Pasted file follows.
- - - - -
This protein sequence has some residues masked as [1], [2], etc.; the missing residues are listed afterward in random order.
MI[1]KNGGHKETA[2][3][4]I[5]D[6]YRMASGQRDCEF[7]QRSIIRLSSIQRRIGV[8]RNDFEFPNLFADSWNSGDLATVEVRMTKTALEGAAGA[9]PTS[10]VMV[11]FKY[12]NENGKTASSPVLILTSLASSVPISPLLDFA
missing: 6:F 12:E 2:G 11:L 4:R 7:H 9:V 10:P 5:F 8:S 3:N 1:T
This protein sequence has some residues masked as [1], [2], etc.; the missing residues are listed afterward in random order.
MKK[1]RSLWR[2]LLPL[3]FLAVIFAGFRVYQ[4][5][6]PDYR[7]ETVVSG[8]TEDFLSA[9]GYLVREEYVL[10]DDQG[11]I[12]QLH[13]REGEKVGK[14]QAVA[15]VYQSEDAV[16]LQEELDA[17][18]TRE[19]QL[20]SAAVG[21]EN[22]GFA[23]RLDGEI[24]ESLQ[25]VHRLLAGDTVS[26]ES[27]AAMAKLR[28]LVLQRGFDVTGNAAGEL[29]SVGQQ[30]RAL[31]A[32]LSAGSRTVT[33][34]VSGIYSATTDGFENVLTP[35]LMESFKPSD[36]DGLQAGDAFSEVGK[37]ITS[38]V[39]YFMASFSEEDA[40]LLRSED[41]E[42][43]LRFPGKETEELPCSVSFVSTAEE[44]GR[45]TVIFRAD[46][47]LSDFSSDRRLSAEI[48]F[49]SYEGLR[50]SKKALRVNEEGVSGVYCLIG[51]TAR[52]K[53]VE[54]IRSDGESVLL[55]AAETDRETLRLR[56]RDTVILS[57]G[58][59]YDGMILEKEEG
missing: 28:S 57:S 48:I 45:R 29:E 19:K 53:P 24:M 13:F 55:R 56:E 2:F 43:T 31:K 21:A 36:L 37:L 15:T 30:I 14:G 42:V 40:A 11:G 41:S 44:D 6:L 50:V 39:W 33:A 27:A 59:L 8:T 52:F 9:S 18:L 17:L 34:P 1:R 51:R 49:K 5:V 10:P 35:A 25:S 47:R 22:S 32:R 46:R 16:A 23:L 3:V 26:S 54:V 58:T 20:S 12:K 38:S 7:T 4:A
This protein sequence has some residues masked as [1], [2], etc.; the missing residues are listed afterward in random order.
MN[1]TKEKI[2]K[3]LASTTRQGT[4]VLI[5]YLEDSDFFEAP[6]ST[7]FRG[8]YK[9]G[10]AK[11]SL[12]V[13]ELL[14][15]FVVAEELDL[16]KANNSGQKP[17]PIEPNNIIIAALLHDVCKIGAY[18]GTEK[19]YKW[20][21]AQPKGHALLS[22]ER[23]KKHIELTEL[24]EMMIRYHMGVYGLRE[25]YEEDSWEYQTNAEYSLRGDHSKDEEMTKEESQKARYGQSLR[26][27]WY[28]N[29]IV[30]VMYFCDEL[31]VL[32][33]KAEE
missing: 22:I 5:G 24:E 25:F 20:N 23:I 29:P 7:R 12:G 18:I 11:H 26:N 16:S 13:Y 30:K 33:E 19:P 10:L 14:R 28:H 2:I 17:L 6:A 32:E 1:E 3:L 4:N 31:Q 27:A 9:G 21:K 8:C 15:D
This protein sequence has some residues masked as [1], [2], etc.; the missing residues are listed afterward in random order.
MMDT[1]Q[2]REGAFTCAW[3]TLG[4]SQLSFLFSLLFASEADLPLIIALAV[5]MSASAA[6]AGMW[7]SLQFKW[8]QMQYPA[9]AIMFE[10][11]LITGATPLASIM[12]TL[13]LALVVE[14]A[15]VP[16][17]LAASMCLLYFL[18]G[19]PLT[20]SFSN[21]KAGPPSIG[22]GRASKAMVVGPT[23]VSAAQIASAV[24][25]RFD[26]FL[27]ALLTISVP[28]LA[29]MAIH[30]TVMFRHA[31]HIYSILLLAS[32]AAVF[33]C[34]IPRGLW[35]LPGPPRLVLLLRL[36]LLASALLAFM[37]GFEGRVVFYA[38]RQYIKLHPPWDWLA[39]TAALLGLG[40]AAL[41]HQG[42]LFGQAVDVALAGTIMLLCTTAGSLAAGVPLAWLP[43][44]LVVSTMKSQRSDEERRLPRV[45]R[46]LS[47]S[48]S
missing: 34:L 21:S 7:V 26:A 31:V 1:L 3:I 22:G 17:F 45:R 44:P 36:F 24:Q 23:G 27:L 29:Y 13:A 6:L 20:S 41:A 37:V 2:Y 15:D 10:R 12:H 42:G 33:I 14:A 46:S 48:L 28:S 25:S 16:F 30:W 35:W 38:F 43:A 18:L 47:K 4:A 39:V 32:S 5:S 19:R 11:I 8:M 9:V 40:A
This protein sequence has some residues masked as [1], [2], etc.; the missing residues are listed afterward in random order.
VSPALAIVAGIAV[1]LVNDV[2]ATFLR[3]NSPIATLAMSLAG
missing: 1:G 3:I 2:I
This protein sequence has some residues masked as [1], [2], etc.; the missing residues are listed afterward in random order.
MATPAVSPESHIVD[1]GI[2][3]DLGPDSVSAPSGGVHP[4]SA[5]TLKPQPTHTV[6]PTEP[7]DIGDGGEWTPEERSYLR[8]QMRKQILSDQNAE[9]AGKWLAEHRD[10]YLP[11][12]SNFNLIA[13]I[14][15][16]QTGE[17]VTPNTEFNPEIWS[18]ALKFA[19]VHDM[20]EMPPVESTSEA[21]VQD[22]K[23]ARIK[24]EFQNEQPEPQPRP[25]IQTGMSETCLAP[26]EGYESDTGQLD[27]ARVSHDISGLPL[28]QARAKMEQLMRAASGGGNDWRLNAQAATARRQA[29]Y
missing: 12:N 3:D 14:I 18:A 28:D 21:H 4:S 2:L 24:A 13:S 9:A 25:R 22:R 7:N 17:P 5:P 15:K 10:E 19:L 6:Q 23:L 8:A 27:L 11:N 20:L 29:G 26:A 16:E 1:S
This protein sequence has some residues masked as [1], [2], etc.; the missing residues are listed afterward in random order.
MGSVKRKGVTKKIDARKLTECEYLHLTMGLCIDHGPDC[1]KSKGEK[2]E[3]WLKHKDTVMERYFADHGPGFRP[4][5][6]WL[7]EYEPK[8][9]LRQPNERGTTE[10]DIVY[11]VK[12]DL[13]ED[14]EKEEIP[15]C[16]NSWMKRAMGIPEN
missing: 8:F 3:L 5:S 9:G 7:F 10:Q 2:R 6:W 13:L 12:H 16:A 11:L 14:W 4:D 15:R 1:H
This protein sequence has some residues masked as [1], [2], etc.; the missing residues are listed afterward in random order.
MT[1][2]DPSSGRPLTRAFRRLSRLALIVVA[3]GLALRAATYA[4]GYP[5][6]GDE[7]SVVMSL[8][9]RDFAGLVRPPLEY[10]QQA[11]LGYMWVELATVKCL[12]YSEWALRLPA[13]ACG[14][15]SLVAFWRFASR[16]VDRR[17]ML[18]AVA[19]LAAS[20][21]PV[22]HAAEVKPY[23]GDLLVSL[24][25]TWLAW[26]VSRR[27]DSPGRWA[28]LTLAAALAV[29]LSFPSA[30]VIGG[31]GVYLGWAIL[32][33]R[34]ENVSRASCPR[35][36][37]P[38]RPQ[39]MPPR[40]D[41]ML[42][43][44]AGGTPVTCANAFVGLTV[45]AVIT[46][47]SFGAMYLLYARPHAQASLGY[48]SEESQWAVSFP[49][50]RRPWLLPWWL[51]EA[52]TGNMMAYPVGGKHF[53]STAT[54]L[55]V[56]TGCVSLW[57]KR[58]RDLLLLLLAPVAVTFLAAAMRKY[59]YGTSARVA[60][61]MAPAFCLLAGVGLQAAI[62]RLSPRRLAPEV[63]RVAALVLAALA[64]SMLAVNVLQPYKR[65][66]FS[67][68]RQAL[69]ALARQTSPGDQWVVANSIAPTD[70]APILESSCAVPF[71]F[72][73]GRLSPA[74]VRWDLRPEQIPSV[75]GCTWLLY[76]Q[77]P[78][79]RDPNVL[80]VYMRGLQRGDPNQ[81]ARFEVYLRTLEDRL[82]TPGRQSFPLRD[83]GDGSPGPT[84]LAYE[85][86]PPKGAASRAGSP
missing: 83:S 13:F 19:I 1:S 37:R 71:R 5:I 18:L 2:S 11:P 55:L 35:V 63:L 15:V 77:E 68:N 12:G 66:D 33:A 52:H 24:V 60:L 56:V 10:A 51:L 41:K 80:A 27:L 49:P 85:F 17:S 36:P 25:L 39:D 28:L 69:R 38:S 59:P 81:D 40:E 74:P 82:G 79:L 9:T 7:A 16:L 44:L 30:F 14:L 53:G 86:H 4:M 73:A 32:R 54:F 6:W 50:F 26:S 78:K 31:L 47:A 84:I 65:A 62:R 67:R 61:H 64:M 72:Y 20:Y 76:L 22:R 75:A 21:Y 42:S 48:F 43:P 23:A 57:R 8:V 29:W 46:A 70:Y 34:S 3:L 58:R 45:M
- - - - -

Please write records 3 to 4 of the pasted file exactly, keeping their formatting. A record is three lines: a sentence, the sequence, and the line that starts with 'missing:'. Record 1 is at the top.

This protein sequence has some residues masked as [1], [2], etc.; the missing residues are listed afterward in random order.
MN[1]TKEKI[2]K[3]LASTTRQGT[4]VLI[5]YLEDSDFFEAP[6]ST[7]FRG[8]YK[9]G[10]AK[11]SL[12]V[13]ELL[14][15]FVVAEELDL[16]KANNSGQKP[17]PIEPNNIIIAALLHDVCKIGAY[18]GTEK[19]YKW[20][21]AQPKGHALLS[22]ER[23]KKHIELTEL[24]EMMIRYHMGVYGLRE[25]YEEDSWEYQTNAEYSLRGDHSKDEEMTKEESQKARYGQSLR[26][27]WY[28]N[29]IV[30]VMYFCDEL[31]VL[32][33]KAEE
missing: 22:I 5:G 24:E 25:F 20:N 23:I 29:P 7:R 12:G 18:I 11:H 26:N 16:S 13:Y 30:K 33:E 19:P 10:L 14:R 28:H 2:I 17:L 6:A 32:E 1:E 3:L 4:N 31:Q 27:A 9:G 21:K 8:C 15:D
This protein sequence has some residues masked as [1], [2], etc.; the missing residues are listed afterward in random order.
MMDT[1]Q[2]REGAFTCAW[3]TLG[4]SQLSFLFSLLFASEADLPLIIALAV[5]MSASAA[6]AGMW[7]SLQFKW[8]QMQYPA[9]AIMFE[10][11]LITGATPLASIM[12]TL[13]LALVVE[14]A[15]VP[16][17]LAASMCLLYFL[18]G[19]PLT[20]SFSN[21]KAGPPSIG[22]GRASKAMVVGPT[23]VSAAQIASAV[24][25]RFD[26]FL[27]ALLTISVP[28]LA[29]MAIH[30]TVMFRHA[31]HIYSILLLAS[32]AAVF[33]C[34]IPRGLW[35]LPGPPRLVLLLRL[36]LLASALLAFM[37]GFEGRVVFYA[38]RQYIKLHPPWDWLA[39]TAALLGLG[40]AAL[41]HQG[42]LFGQAVDVALAGTIMLLCTTAGSLAAGVPLAWLP[43][44]LVVSTMKSQRSDEERRLPRV[45]R[46]LS[47]S[48]S
missing: 34:L 21:S 7:V 26:A 31:V 1:L 3:I 22:G 17:F 45:R 44:P 36:F 24:Q 23:G 27:L 29:Y 13:A 6:L 20:S 41:A 37:V 2:Y 15:D 10:R 12:H 42:G 33:I 14:A 46:S 48:L 28:S 25:S 16:F 30:W 35:W 38:F 43:A 18:L 47:K 4:A 39:V 32:S 5:S 19:R 11:I 8:M 9:V 40:A